• Performance. Amazon’s algorithm is different from Google’s in that it takes data relating to sales into account, as the company’s prime goal is to generate profit (knowing that it gets remuneration from transactions completed on the Marketplace). This means Amazon expects sellers to maintain a certain level in terms of performance (click-through and conversion rate, competitive pricing, satisfactory processing of the orders) and customer satisfaction (there are “negativity” thresholds you shouldn’t fall below: less than 1% defective orders, under 2.5% cancellations before the order is executed, under 4% delayed shipments). 

Keep in mind that Amazon aims to promote reliable sellers, those who offer a good experience to the clients – the goal being to ensure their satisfaction so they will come back to make other purchases on the platform. Amazon SEO therefore needs to consider this fundamental requirement: doing everything you can to guarantee your product descriptions are relevant in order to meet the buyers’ needs and boost sales. This will ultimately help the product page to gain even more visibility.  

7 key ranking factors on Amazon

In this article, we are going to discuss the “relevance” criteria for Amazon SEO and to answer the question: “How to optimise a product description to boost your visibility and your sales volume?”. Performance directly relates to visibility, the latter being the first – and most vital – step. 

What are the ranking criteria essential to the art of SEO on Amazon? How to convince the algorithm that a product page deserves to be displayed in the results to a given search above any other? 


Just as its Google counterpart does, Amazon SEO attaches great significance to the Title. In this particular case: the product’s title. This is the first piece of information the buyer sees after performing the search. To optimise this field, one must: 

  • Put forward the main characteristics of the product (name, short description with main features, brand, typology, materials, colour/style, quantity, size, etc. – depending on the type of product). 
  • Include all the information that will allow the user to determine whether the product corresponds to what they are looking for. 
  • Conform to the imposed limit of 200 characters for most categories. 
  • Place the most important information at the beginning of the Title. 
  • Use ordinary text only, with no HTML tags. 
  • Put in the main keywords for which you want your product page to rank: what the users are likely to type if they are hoping to find this result. 

Things to avoid for the Amazon SEO optimisation of a product description: no keyword stuffing, don’t mention the price or remaining stock, no information about the seller, no self-promotion. 


The short description appears at the top of the page, directly under the blocs assigned to price and typological information. It is presented as bullet points, of which a maximum of 6 are immediately visible (if you add any more, the user will need to click the “see more product details” button). Its impact on Amazon SEO is indirect: the short description (just as the long one, actually) mostly affects conversion, since it gives the buyer essential information about the product to encourage them to proceed further. To optimise it, you need to:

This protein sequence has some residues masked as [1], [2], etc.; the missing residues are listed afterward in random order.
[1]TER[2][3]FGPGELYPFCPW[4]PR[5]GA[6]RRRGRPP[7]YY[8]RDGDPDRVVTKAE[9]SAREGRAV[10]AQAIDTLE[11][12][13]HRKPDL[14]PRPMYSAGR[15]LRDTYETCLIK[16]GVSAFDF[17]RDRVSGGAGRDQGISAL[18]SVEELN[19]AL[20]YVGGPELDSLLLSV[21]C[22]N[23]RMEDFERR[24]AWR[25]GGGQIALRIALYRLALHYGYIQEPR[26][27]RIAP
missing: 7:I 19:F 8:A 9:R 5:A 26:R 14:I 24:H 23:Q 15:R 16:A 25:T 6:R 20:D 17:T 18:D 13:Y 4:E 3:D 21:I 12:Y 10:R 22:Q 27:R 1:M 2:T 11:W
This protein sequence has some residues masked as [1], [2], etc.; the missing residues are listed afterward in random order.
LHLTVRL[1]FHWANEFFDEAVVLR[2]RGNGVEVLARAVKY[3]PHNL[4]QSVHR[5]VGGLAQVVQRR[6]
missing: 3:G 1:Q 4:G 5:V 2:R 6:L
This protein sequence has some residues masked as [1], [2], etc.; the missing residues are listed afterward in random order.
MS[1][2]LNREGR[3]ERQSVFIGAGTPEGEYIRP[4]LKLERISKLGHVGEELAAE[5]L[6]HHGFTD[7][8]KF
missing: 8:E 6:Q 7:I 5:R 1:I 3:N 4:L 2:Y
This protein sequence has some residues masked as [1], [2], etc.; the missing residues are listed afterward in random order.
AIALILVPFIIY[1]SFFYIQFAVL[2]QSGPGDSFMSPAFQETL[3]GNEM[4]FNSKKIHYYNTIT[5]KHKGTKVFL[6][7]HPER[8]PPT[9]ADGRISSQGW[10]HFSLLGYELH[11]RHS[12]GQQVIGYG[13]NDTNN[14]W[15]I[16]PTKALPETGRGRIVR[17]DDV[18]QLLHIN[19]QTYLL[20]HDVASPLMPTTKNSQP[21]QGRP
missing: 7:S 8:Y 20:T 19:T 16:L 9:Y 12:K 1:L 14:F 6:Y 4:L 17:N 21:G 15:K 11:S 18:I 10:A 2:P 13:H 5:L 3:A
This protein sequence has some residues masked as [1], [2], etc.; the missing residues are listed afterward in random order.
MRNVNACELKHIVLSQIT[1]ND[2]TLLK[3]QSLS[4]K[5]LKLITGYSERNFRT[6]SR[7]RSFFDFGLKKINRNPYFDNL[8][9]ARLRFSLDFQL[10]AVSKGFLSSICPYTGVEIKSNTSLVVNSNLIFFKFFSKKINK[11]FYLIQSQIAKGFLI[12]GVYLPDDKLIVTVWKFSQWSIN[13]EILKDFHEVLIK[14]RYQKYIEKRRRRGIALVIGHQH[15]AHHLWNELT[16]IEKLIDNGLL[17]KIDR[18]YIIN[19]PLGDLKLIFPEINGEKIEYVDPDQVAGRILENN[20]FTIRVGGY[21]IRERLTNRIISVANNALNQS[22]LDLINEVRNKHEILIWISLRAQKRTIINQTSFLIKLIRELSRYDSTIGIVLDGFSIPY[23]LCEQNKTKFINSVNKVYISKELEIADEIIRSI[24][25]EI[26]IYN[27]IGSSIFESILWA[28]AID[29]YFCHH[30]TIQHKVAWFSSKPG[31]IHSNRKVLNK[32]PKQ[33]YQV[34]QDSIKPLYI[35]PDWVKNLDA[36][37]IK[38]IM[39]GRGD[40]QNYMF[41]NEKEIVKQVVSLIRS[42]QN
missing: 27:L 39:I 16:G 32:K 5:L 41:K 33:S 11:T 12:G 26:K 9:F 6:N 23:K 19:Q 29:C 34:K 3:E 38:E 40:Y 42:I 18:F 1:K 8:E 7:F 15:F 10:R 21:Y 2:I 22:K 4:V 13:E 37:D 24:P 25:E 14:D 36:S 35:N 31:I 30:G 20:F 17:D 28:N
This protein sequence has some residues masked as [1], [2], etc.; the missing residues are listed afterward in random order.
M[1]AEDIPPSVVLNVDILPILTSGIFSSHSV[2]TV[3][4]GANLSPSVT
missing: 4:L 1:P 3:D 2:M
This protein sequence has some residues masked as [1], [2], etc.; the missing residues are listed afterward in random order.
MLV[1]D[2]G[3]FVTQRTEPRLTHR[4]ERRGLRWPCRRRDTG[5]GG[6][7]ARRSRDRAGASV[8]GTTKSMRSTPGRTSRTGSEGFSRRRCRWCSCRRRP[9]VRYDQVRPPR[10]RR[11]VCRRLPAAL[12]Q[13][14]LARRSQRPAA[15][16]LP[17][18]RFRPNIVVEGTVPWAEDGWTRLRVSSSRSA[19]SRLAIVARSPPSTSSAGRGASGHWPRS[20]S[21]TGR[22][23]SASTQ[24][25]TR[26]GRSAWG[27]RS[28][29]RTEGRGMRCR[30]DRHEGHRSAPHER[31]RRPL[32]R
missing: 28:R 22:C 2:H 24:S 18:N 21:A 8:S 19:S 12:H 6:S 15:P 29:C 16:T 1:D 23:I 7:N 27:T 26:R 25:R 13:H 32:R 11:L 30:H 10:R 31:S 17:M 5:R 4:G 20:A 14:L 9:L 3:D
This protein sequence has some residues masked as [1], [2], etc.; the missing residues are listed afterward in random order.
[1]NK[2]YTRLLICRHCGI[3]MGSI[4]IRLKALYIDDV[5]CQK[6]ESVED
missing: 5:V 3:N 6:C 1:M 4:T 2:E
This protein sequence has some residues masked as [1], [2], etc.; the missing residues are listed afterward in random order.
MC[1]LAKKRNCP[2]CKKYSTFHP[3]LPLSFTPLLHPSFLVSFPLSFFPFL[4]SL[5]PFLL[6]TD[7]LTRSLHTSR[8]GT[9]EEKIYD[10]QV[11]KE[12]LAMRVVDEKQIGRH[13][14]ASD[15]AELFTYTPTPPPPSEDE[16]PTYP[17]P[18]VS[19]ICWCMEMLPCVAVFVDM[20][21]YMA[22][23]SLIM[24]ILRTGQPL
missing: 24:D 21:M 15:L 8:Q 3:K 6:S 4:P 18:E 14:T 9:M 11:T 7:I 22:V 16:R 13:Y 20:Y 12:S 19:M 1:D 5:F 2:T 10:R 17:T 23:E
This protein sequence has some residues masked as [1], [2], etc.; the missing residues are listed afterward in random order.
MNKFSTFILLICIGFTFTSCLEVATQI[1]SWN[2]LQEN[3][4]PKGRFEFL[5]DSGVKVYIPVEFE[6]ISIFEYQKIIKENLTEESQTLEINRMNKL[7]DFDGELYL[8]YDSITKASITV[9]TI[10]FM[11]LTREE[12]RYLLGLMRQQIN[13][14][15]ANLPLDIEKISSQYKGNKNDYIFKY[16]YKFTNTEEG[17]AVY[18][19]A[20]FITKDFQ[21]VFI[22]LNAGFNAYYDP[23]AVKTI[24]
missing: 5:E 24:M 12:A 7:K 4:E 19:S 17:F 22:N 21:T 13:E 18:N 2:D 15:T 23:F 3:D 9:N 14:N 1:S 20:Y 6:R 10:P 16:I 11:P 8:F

• List the main characteristics of the product, one per bullet point, with the ones that seems most important to you at the top. 
  • Highlight the key aspects of the product. 
  • Include keywords. 
  • Indicate any applicable norms or standards, manufacturer’s reference, etc. – depending on the type of product in question. 


The long description is displayed further down the page, under the cross-selling and upselling blocks (similar products, special offers, best sellers…), and below the “product information” block, which is easily recognisable since it takes the form of a table. 

In terms of Amazon SEO, the logic of this description is similar to that of any SEO content. It’s all about… 

  • Giving as much information about the product as possible. 
  • Conveying a brand-orientated message. 
  • Repeating the targeted keywords and their synonyms. 
  • Writing full sentences, simple, yet pleasant to read, aiming for quality over quantity. 
  • Remaining within the 2,000-word limit. 
  • Anticipating questions Internet users are likely to ask about the product. 

Here again, the main goal is conversion. 


Amazon gives you the possibility to fill out 5 fields dedicated to keywords. These fields are not part of the content visible to the users: they are there entirely for the purposes of Amazon SEO. 

The keywords correspond to the terms Internet users are likely to type in the internal search bar to find a product, as well as the additional words that show up as suggestions after writing the first words (see example below). In other words, these are the keywords that allow anyone to find an item, and therefore to come across your product. 

There are three things to know: 

  • There should only be one keyword in each field, which means a total of 5 terms to include, each not exceeding 50 characters. 
  • It is crucial to target the most relevant keywords, and to base your logic around the semantic field.